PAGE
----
The Lean Development Methodology decreases costs, effort, and waste. It aims to reduce programming effort, budgeting, and defect rates by one third.
What is Lean Development Methodology
Lean methodology is not a new concept, but its modern application to business is constantly evolving. Short iterations provide an opportunity to communicate small sets of plans upfront and allow the team to make decisions to adapt to unforeseen circumstances. Organizations that can complete fast, simple improvements in the shortest time frame gain powerful decision-making benefits. This approach is beneficial to an organization because agile iterations eliminate extensive pre-planned specifications.
Pillars of Lean Development
Lean organizations are graceful, humble, and orderly. We encourage employees to foster a learning mindset, and more specifically, a testing mindset. We test ideas with our target market before we throw dollars at them. In this way, Lean methodology is as much of a path toward innovation as it is a form of risk management.
When some people think of Lean methodology, they equate it with the elimination of waste. While it is true that Lean organizations aim to eliminate waste, the goal is not elimination – it is value creation.
How do we learn what is valuable? We deliver quickly. When we provide fast, based on what we know about the customer, we can get feedback immediately. And whether what we provide is a failure or a success, we gain valuable insight into how to improve. This is how we achieve business agility; this is how we, through the process of creating value, eliminate waste.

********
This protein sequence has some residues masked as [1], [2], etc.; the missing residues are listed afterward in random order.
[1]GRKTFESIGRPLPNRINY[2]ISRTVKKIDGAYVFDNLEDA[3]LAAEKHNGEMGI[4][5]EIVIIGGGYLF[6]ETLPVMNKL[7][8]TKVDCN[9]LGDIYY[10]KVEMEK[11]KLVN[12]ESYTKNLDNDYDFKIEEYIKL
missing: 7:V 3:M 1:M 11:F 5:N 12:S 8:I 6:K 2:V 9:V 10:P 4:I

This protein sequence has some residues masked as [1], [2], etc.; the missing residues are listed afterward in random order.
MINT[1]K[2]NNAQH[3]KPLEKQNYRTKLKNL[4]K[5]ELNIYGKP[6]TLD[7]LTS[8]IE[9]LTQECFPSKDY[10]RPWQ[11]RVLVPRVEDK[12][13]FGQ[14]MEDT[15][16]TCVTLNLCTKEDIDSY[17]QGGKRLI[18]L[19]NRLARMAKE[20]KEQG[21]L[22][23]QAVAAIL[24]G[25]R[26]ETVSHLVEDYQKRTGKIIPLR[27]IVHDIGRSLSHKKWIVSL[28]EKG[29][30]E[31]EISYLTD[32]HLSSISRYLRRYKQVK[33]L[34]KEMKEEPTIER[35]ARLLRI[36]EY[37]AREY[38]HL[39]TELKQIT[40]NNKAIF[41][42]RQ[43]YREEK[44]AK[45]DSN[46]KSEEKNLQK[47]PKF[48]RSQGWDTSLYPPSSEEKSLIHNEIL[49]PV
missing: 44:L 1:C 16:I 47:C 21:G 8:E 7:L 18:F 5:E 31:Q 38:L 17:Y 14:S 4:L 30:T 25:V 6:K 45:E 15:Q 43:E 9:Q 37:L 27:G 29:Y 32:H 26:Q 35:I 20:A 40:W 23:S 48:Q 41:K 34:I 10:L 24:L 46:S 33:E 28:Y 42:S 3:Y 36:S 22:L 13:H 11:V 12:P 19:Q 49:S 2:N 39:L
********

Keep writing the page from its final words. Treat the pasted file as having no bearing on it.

Elevating the voice of the front line worker evolves the role of leadership. The purpose of the leader is to set the course of what to do, but also how and when. Lean leadership empowers employees with the autonomy to make decisions. The opportunity to master their craft and the purpose to understand the value of their efforts. The role of the leader is to define the goal at hand and then allow their talented employees to discover the most appropriate course of action toward that goal.
Likewise, removing any obstacles that could prevent their team from delivering value to the customer. Lean leadership is better defined by what it is not than what it is. It is leading in the most real sense.
Respect for Front Line Workers
Often, the best ideas come from the people with their hands on the product. In most organizations, decisions are made at the top of the organization and trickled down to the front line. Lean thinking encourages allowing everyone, to have an equal voice, to ensure that the opinion of the customer, and those doing the work, is heard. This is the Lean concept of going to the gemba – going to the place where the work is done – to get ideas for improving practice and creating value. Lean thinking says that good people want to do their best work and are motivated to make decisions that optimize their time and talent to create the most value for the customer. Going to the gemba allows the organization to capture the best ideas and bring them to fruition.
Many organizations have found the Lean methodology to be an excellent approach to software development because of its streamlining of the process and forcing the team to ruthlessly cut away any activity that does not directly affect the final product. But an organization must have an outstanding development team, and trust that team implicitly, for this approach to be successful.